Recently, I have been thinking I must have done something well in my life. I have been lucky enough at my young age to have shaken the hands of a former President and two Supreme Court Justices. The first Justice I met was Justice Sandra Day O'Connor. I attended a luncheon with a dozen other young female law students and had the incredible opportunity of speaking one-on-one with the first woman ever appointed to the Supreme Court of the United States. The second was Justice Sonia Sotomayor, who recently hosted a Question and Answer Session with law students and members of the community at The Robert J. Dole Institute of Politics in Lawrence, Kansas.
After Bob Dole lost the 1996 presidential election, he received a proposal to entrust his 35-years of congressional papers to the University of Kansas, where Dole had studied before leaving to serve in WWII. Together Dole and KU established the Dole Institute, which houses Dole's papers and also offers programs for students and members of the community to learn about American politics and public service. The building was officially opened to the public in 2003 and since then has hosted numerous national and world leaders, including President Clinton, former Secretary of State Madeline Albright, and former President of Poland Lech Walesa. Justice Sotomayor is not the only Supreme Court Justice to visit the Dole Institute; she was preceded by Justice O'Connor, Justice Alito, and Chief Justice Roberts.
While the Dole Institute offers an opportunity for the people of Kansas to hear famous politicians, justices, journalists, authors, historians, and public servants speak, it also offers interactive opportunities with the Dole Fellows. Dole Fellows are individuals with extensive experience in public service, who offer public study groups on a political topic. This Spring, Walt Riker (former Vice President of McDonald's) and Hon. Dennis Moore (former US Congressman for Kansas) will be the Dole's Fellows. Riker will be leading a study group on Corporate Responsibility and Moore will be leading a study group on Life in Congress.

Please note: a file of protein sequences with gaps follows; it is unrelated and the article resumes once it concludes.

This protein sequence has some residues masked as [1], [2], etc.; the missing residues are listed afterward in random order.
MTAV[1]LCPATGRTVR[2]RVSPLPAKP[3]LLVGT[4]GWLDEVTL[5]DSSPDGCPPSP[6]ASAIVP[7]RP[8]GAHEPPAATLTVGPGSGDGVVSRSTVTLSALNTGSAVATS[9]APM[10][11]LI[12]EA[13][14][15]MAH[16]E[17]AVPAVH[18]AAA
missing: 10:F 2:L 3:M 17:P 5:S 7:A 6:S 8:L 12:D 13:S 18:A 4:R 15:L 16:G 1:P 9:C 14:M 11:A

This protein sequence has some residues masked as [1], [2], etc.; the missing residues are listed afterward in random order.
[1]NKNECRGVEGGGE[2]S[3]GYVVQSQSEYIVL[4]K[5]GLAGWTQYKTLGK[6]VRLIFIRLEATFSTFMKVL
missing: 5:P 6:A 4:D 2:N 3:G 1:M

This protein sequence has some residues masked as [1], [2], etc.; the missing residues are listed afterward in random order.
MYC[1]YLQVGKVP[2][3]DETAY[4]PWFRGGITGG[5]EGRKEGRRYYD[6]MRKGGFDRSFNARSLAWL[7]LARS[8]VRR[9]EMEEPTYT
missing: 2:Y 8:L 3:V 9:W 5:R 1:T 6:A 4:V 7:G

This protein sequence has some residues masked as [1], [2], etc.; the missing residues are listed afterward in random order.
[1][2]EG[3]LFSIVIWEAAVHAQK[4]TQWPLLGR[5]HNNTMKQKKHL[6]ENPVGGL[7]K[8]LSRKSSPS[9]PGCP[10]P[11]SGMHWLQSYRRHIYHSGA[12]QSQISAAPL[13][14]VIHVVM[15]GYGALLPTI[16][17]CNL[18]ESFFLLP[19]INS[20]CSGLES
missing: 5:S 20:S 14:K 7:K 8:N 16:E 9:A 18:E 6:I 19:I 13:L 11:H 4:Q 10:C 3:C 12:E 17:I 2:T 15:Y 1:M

These unique educational opportunities at the Dole Institute are quite inspirational. After a visit, Tom Brokaw had this to say:
“I was just at the Bob Dole Institute at the University of Kansas, and I recommend to everybody watching this broadcast that if you get anywhere near Lawrence, Kansas, go to the Bob Dole Institute.....and you'll see some bright young people who are entering public life or are interested in the issues of the day. And you'll see a remarkable small museum about Bob's astonishing life. It is a great tribute to a great American."In addition to the great service it provides, the Dole Institute is visually stunning. It is reminiscent of the federal buildings in Washington, D.C. It even includes a 32,000 square foot reflecting pool, similar to Washington's Tidal Basin. But even with its national influence, the Institute is still uniquely Kansan. A fourteen-foot replica of the Kansas state seal crowns the building's facade. Inside, the Dole Institute honors its namesake in the Hansen Hall with exhibits about Dole's military service, personal life, and political career. At the south end of Hansen Hall, visitors can see a soaring, 29-foot tall stained glass American flag window, and two eleven and a half foot steel columns which were salvaged from the World Trade Center and presented to Senator Dole by New York Mayor Michael Bloomberg.
The Dole Institute is a shining temple to the ideals of American history, politics or public service. Whether you stop to simply admire the architecture and exhibits or to learn from one of the Institute's many speakers and fellows, it will certainly enrich your mind and inspire your soul to those American values of freedom, democracy, and public service.
Total Time Traveled: 10 minutes
Total Distance Traveled: 2 miles
Soundtrack: "Let It Bleed" Rolling Stones